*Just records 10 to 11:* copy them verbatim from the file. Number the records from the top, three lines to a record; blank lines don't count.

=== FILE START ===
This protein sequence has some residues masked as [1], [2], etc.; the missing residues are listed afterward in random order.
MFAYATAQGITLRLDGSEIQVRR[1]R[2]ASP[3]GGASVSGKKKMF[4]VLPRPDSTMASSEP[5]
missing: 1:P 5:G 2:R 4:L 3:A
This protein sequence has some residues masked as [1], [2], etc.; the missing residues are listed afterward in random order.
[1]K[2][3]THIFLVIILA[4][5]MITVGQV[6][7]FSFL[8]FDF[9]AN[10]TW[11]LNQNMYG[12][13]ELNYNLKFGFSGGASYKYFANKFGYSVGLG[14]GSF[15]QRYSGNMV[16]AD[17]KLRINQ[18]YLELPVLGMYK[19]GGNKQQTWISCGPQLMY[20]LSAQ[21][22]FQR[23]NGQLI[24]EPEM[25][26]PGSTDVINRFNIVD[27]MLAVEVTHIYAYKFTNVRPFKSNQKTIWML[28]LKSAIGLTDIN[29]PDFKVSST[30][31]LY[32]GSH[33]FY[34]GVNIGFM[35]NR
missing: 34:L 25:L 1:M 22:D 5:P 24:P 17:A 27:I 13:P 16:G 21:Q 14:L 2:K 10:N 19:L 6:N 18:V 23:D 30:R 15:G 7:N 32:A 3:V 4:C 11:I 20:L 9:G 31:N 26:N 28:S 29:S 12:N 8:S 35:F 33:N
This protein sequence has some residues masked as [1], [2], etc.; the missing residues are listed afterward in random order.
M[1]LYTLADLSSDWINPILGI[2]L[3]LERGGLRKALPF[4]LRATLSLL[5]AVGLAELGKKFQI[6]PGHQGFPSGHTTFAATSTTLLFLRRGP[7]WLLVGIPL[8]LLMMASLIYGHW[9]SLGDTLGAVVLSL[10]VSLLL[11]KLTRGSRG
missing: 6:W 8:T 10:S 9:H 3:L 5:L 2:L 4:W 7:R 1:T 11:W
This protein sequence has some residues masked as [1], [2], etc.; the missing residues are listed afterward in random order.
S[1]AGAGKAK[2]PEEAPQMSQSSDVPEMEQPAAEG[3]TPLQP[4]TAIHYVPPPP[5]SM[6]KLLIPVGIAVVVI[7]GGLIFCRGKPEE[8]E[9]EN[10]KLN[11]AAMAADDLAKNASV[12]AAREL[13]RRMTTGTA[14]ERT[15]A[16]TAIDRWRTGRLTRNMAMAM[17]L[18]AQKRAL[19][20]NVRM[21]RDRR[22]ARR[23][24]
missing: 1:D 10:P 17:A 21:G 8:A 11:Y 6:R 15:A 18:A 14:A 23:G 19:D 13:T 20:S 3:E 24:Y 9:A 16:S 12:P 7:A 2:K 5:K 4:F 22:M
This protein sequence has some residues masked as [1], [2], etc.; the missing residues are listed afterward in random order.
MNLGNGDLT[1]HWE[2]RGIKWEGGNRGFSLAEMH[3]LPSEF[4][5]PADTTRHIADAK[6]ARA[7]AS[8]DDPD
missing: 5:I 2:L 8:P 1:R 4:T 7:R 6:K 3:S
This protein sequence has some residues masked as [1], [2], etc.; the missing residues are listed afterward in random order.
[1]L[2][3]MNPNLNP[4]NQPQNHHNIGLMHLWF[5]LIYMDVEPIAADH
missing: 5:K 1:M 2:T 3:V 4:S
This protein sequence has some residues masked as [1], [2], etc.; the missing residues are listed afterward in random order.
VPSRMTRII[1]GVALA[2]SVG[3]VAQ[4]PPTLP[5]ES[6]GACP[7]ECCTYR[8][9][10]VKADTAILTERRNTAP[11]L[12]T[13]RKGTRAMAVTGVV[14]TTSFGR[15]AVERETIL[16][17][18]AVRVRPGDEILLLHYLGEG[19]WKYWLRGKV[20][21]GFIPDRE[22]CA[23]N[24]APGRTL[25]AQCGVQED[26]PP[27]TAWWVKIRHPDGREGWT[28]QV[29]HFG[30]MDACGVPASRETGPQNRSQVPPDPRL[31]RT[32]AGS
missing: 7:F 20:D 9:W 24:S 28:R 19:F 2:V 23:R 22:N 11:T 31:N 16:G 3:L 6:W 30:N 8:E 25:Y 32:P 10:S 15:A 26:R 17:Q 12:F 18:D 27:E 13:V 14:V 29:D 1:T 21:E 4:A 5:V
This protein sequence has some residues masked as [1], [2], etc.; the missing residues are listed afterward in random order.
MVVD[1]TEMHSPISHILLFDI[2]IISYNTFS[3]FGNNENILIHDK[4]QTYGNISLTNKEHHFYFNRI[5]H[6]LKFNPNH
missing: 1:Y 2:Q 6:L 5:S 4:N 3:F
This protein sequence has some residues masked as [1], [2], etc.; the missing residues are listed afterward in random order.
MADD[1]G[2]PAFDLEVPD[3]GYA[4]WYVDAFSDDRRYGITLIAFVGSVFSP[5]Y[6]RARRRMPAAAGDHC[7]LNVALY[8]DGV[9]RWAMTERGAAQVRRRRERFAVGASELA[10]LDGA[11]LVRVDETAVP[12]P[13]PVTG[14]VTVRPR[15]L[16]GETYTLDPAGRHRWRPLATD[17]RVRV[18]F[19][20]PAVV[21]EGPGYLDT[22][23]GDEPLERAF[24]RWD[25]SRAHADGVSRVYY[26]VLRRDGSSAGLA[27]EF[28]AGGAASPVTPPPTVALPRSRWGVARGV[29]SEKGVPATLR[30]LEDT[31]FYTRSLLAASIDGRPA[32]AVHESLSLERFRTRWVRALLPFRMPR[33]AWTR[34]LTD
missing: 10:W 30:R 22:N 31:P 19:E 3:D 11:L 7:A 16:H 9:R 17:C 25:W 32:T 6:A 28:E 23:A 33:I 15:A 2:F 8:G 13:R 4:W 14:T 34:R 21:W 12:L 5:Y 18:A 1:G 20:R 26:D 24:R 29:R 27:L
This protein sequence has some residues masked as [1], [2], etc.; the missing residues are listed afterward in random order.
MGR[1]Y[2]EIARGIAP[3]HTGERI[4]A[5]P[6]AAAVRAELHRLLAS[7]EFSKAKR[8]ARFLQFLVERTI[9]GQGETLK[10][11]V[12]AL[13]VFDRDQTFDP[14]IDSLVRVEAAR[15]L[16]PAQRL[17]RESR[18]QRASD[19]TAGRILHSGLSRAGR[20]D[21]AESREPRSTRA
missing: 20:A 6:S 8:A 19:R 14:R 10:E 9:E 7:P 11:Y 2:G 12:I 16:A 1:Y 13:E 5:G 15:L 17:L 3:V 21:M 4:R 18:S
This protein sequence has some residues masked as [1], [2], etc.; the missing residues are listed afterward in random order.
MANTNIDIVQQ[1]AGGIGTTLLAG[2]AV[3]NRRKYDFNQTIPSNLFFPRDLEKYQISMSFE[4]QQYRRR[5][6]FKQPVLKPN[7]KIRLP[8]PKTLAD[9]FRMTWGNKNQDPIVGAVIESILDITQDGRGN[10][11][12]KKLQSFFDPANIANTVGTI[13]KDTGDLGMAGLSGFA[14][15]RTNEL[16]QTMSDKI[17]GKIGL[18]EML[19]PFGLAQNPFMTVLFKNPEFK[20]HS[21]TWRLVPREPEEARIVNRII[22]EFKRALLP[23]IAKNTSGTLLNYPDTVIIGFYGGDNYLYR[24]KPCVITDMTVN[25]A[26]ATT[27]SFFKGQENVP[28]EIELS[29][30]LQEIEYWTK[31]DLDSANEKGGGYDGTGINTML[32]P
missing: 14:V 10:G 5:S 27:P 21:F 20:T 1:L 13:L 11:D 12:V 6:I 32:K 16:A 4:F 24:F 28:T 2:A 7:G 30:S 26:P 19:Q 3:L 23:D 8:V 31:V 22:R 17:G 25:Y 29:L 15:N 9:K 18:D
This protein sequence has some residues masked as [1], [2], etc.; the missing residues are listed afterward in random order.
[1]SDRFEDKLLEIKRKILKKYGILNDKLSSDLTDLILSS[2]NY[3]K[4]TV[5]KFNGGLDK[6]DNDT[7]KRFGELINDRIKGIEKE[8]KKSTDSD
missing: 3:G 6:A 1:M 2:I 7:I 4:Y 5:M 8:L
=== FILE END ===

This protein sequence has some residues masked as [1], [2], etc.; the missing residues are listed afterward in random order.
MGR[1]Y[2]EIARGIAP[3]HTGERI[4]A[5]P[6]AAAVRAELHRLLAS[7]EFSKAKR[8]ARFLQFLVERTI[9]GQGETLK[10][11]V[12]AL[13]VFDRDQTFDP[14]IDSLVRVEAAR[15]L[16]PAQRL[17]RESR[18]QRASD[19]TAGRILHSGLSRAGR[20]D[21]AESREPRSTRA
missing: 20:A 6:S 8:A 19:R 14:R 10:E 9:E 7:P 11:Y 2:G 12:I 16:A 1:Y 13:E 5:G 15:L 17:L 3:V 21:M 4:R 18:S
This protein sequence has some residues masked as [1], [2], etc.; the missing residues are listed afterward in random order.
MANTNIDIVQQ[1]AGGIGTTLLAG[2]AV[3]NRRKYDFNQTIPSNLFFPRDLEKYQISMSFE[4]QQYRRR[5][6]FKQPVLKPN[7]KIRLP[8]PKTLAD[9]FRMTWGNKNQDPIVGAVIESILDITQDGRGN[10][11][12]KKLQSFFDPANIANTVGTI[13]KDTGDLGMAGLSGFA[14][15]RTNEL[16]QTMSDKI[17]GKIGL[18]EML[19]PFGLAQNPFMTVLFKNPEFK[20]HS[21]TWRLVPREPEEARIVNRII[22]EFKRALLP[23]IAKNTSGTLLNYPDTVIIGFYGGDNYLYR[24]KPCVITDMTVN[25]A[26]ATT[27]SFFKGQENVP[28]EIELS[29][30]LQEIEYWTK[31]DLDSANEKGGGYDGTGINTML[32]P
missing: 14:V 10:G 5:S 27:P 21:F 20:T 1:L 13:L 11:D 12:V 6:I 32:K 16:A 4:F 24:F 28:T 2:A 7:G 30:S 26:P 19:Q 3:L 23:D 8:V 31:V 22:R 17:G 25:Y 29:L 15:N 9:K 18:D